The church helped to bring about the welfare state in two ways. First, the Church embodied the idea of loving self-sacrifice in service of others. “The Word which the Church proclaims demands charity and justice for the poor. As this Word has permeated at least the Western world, an alerted public conscience has demanded public welfare,” write DeKoster and Berghoef. “The Church is the parent of the welfare community.”

But this “welfare community” became secularized when the Church “did not, and perhaps in some respects could not, measure up to her own ideals. Not all the starving were fed, not all of the homeless given shelter, not all of the oppressed and exploited relieved. The cries of the needy ascended to heaven. The Lord answered with the welfare state. The government undertakes to do what the Church demands and then fails to achieve by herself.”

12/07/2009 10:38:00 AM  
Blogger walt said...

Re the "worship of intelligence" -

Here's an opinion from a master potter, Soetsu Yanagi, regarding Beauty (and I suspect it applies to Truth and Goodness as well):
"One should refrain from becoming a student of aesthetics just because one has a good brain; to know a lot about beauty is no qualification. In understanding beauty, intuition is more of the essence than intellectual perception. To "see" is to go direct to the core; to know the facts about an object of beauty is to go around the periphery."

But our "self-anointed" overlords continue to design a brave new world for us, since they know what sort of "beauty" we'll be needing.

And speaking of "aesthetics," an article I read yesterday which summarized all the various points about Climategate concluded with, "Ultimately, there are billions of dollars to be made off of global warming." And that's the essence of "green."

12/07/2009 10:39:00 AM  
Blogger julie said...

...more tears are shed as a result of answered prayers than unanswered ones.

I've never heard that adage before. How true.

Re. the warmmongers, the number of news articles in the past couple weeks admonishing people to do more to save the earth seems to have grown by leaps and bounds, and the urgency of the situation grows with each article. They're so deeply invested in their beliefs, they're resorting to a metaphorical jihad against the weather infidels, doing their utmost to destroy the evidence and general knowledge of their essential wrongness. The sacred cow must not be melted down, lest the world come to a scorching end. Or their funding be cut off...

12/07/2009 12:11:00 PM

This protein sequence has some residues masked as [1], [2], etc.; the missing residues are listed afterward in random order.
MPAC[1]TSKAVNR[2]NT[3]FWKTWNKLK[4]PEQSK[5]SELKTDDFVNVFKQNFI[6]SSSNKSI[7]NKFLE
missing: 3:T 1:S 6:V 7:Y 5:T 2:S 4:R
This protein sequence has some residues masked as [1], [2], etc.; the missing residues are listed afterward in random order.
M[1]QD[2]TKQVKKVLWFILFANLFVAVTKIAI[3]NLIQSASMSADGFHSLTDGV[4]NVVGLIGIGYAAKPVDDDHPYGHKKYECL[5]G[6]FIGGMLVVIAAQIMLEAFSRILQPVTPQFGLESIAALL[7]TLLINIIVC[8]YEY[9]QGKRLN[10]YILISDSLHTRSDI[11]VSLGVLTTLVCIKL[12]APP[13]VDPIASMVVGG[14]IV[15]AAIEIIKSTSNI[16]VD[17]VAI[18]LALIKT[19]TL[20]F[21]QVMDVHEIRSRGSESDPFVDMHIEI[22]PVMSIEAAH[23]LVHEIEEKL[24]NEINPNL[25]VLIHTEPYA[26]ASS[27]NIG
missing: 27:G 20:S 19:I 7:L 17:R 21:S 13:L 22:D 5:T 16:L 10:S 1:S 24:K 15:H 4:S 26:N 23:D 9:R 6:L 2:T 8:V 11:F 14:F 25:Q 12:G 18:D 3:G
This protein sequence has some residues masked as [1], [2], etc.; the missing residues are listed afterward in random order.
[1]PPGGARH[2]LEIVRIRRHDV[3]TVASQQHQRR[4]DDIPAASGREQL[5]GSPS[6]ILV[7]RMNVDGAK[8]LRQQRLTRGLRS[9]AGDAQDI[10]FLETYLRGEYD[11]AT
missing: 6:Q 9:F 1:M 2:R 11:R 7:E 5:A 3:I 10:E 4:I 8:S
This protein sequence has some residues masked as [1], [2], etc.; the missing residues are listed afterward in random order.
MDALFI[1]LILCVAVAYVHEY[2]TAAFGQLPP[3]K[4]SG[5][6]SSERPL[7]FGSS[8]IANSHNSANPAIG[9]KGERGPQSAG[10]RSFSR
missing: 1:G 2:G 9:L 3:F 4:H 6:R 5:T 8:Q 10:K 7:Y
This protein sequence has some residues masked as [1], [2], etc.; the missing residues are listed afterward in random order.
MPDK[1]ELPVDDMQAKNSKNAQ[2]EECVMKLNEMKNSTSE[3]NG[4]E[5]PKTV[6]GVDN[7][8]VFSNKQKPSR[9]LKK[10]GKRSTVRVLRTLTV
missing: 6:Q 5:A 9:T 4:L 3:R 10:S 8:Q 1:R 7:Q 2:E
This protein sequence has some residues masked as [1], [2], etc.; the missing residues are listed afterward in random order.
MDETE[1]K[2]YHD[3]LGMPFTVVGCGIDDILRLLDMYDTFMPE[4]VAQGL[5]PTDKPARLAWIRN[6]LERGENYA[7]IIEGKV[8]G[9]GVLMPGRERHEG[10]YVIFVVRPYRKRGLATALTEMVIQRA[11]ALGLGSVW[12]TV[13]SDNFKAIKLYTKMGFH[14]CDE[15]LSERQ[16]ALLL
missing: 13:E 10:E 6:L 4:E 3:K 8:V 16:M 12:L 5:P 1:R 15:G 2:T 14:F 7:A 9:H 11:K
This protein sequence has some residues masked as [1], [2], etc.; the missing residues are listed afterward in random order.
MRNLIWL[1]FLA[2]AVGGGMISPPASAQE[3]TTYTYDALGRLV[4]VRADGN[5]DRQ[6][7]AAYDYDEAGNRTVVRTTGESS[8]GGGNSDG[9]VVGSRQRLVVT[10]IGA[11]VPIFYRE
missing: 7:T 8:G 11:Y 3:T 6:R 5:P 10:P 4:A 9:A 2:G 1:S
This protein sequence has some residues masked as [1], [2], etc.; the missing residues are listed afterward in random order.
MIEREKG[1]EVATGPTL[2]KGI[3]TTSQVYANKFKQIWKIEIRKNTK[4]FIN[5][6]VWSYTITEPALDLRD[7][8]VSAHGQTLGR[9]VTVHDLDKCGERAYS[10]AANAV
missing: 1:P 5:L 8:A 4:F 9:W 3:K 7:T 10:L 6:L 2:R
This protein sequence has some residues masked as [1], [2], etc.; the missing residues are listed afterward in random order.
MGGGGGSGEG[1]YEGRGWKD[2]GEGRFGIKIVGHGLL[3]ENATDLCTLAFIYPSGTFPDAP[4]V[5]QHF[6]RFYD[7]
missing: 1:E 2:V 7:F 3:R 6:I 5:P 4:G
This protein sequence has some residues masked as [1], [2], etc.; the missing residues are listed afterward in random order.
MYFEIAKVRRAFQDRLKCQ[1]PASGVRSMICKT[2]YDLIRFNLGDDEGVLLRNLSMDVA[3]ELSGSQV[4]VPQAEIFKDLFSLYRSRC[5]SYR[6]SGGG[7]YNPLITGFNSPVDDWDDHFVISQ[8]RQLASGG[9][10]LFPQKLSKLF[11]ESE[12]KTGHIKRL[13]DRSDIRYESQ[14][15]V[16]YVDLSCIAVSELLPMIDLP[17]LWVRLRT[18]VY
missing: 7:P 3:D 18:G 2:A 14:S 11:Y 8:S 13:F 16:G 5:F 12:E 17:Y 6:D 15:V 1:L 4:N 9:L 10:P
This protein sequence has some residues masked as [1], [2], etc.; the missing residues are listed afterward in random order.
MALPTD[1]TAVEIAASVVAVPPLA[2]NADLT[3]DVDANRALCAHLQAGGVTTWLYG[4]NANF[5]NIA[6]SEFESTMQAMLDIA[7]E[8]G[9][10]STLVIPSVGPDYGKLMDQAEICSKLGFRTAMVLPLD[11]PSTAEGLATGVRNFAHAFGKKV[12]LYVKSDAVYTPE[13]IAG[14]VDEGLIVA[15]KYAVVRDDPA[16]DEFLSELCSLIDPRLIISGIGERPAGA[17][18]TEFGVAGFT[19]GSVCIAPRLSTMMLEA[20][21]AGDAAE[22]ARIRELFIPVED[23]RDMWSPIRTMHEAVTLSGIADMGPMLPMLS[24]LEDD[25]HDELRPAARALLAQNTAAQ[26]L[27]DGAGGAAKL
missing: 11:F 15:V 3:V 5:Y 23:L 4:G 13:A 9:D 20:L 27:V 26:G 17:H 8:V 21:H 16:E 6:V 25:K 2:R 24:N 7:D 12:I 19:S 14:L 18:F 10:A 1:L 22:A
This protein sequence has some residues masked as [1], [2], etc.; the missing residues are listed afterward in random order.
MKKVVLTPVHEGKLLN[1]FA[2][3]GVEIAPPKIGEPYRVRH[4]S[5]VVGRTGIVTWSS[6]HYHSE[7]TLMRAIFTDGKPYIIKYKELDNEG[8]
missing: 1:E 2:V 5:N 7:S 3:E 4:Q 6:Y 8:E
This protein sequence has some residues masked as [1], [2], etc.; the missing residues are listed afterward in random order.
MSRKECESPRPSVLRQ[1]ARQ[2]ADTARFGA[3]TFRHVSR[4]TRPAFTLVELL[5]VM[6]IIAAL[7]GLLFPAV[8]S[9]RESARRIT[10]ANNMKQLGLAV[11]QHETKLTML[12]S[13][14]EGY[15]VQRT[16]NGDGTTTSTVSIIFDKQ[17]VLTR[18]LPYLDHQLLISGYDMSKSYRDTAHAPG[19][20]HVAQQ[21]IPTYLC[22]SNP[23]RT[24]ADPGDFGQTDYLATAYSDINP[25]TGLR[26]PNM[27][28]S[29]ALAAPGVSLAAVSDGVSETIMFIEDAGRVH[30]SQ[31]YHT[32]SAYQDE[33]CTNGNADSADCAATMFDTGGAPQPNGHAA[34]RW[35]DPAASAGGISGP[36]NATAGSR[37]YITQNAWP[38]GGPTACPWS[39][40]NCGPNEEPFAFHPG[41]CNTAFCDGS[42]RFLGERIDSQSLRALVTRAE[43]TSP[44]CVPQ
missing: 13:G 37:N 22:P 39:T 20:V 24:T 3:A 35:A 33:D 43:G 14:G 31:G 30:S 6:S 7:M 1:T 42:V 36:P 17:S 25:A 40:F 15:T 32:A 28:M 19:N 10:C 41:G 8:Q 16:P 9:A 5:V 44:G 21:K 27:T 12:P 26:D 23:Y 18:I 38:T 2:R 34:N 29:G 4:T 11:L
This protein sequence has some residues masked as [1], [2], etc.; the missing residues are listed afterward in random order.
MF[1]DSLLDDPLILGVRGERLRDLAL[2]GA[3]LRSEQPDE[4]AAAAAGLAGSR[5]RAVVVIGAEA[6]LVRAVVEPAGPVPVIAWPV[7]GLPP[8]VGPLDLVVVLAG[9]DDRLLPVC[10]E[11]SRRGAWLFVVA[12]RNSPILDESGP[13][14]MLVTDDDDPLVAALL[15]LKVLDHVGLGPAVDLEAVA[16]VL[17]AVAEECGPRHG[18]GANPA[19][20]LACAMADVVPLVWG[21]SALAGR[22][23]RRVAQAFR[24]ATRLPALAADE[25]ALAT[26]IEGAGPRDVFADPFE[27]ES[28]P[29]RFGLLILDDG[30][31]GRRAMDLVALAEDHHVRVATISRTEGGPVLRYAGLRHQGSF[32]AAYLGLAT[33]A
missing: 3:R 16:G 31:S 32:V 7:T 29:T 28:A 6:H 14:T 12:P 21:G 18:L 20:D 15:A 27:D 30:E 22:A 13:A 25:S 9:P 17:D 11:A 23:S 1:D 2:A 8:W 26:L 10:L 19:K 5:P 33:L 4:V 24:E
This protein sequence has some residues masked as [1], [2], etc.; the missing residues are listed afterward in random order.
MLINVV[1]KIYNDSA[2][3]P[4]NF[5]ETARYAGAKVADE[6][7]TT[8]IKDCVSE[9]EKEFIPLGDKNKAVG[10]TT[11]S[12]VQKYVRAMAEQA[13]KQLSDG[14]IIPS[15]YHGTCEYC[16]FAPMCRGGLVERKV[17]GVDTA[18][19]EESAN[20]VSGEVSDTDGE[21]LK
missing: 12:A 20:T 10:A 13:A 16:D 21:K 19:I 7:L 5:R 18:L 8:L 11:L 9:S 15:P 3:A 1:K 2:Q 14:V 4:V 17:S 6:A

Blogger Mizz E said...

Fritz Wagner over at Voegelin View has an insightful observation on Climategate.

12/07/2009 12:41:00 PM  
Anonymous Gradus said...

as a term, "warmmongers" is golden coinage

12/07/2009 03:03:00 PM  
Blogger Northern Bandit said...

Report from a Coon Abroad:

My hotel is a few hundred yards from the Sistine Chapel. Wed. will go to St. Peter's Bascilica to attend Pope's mass (if he's in town) and to see La Pieta which quite seriously makes my knees go weak -- it is overwhelming.

Rome is great in December as long as you don't mind a bit of cooler weather. Hung out at Piazza Novana today and met a friend who lives here. He took us for "real" Italian food in some back-street place that only locals know about yadda yadda. It was really, really great pizza though.

12/07/2009 03:31:00 PM  
Anonymous Alan said...

Northern Bandit: I'm jealous - you bring back fond memories of my trip there two years ago.

Enjoy! Wandering away from the piazza's is the best way to find real local food (and much cheaper!)

12/07/2009 03:37:00 PM  
Blogger Northern Bandit said...

Catching up on a few posts...

Yesterday's observation about how Westerners and Asians have different modes of thinking certainly makes sense to me. Tokyo or Beijing are radically different from where I am now -- the foundation of Western Civilization. Superficially Rome is a city like Tokyo, but dig a bit deeper and it could be different "species" we're seeing (as always, this has zero to do with "race").

Rome simply overflows with a sense of "the Person" -- far more so than any North American city. Much probably has to do with it being several thousand years old and the center of the Christian world, but Israel also has that "as above, so below" sense too.